We've looked at a few designers from the past but for our continuing Legends of Design series, let's look at a living legend: Philippe Starck.
A man of many talents, Starck's career has bounced around the design world, from commercial (restaurants and hotels) to residential to product design to architecture--even naval design. He started his career in 1969. He was named artistic director of Pierre Cardin's publishing house, he opened his own industrial design company Starck Product, and in 1983, he designed the private rooms of President François Mitterrand at the Élysée Palace in Paris.
With former Studio 54 owner and hotelier extraordinaire Ian Schrager, Starck pioneered the idea of the boutique hotel by creating The Royalton in New York City, where guests checking in had to traverse a veritable fashion runway of blue carpet to reach the reception desk at the far end...
...and a very unique men's room with a stainless steel waterfall urinal, a pedal-operated, round communal sink in the middle of the space, and hidden stall doors. When I visited The Royalton in the early 90s, just a few years after it opened, it was quite the hot spot, and I can indeed attest to the uniqueness of the rest room--it seemed like something out of a science fiction film with nothing resembling what I knew of as a men's room.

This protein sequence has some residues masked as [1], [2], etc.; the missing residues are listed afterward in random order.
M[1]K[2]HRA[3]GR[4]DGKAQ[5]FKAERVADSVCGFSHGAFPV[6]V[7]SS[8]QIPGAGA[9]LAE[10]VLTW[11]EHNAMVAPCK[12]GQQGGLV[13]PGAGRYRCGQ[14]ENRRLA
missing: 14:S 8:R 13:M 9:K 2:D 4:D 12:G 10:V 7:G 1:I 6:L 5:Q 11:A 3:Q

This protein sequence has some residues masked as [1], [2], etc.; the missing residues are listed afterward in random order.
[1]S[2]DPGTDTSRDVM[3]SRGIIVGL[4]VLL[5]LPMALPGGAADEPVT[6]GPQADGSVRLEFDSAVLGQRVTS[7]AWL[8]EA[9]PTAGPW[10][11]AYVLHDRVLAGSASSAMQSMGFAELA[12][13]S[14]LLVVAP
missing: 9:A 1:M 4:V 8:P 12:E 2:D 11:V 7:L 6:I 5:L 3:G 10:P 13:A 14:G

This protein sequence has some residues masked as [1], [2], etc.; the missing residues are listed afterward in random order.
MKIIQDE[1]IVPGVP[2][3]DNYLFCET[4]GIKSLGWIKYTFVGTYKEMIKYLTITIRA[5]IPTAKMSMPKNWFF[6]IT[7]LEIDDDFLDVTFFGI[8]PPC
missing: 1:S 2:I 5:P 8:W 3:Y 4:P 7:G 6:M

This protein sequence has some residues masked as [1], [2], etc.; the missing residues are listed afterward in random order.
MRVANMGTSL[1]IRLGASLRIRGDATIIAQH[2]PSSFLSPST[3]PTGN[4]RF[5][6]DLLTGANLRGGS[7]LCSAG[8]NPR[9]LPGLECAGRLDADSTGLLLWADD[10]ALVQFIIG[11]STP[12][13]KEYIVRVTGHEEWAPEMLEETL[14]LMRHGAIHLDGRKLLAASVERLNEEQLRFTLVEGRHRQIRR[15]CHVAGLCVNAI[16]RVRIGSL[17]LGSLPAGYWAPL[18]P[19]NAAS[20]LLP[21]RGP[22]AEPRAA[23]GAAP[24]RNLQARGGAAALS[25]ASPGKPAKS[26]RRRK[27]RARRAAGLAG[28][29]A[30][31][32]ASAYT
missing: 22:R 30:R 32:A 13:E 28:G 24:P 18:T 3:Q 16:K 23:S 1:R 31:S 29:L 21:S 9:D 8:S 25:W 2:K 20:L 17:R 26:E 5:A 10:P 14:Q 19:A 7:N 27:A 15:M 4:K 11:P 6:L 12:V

Starck went on to design a slew of unique hotels, each a true work of art. Just look at his work in the lobby of The Paramount: a checkerboard rug upon which is arranged, like game pieces, a collection of designer seating that includes sofas by Jean-Michel Frank, upholstered chairs by Marco Zanuso, a wooden chair by Antoni Gaudi and Marc Newson’s chaise lounge. A grand staircase to the mezzanine level is backed with a canted wall covered in silver leaf.
One of my favorite hotel spaces Starck created is the wildly imaginative bar at The Hudson. The lighted floor and Louis XVI furniture deliberately recalls the final set where Dave Bowman ages in Kubrick's masterpiece "2001: A Space Odyssey." I especially love the log bench with chair backs attached to the top.
Starck also worked successfully in the world of product design. In addition to mineral-water bottles for Glacier, watches for Fossil, and luggage for Samsonite, he created the iconic Juicy Salif citrus squeezer (it looks like an alien pod from "War of the Worlds") for Italian houseware brand Alessi.
But I think Starck is best known for designing hundreds and hundreds of pieces of furniture and lighting, and the best known of those pieces must be the Louis Ghost chair for Kartell. The classic incarnation is clear acrylic but it also comes in tinted colors and opaque black as well.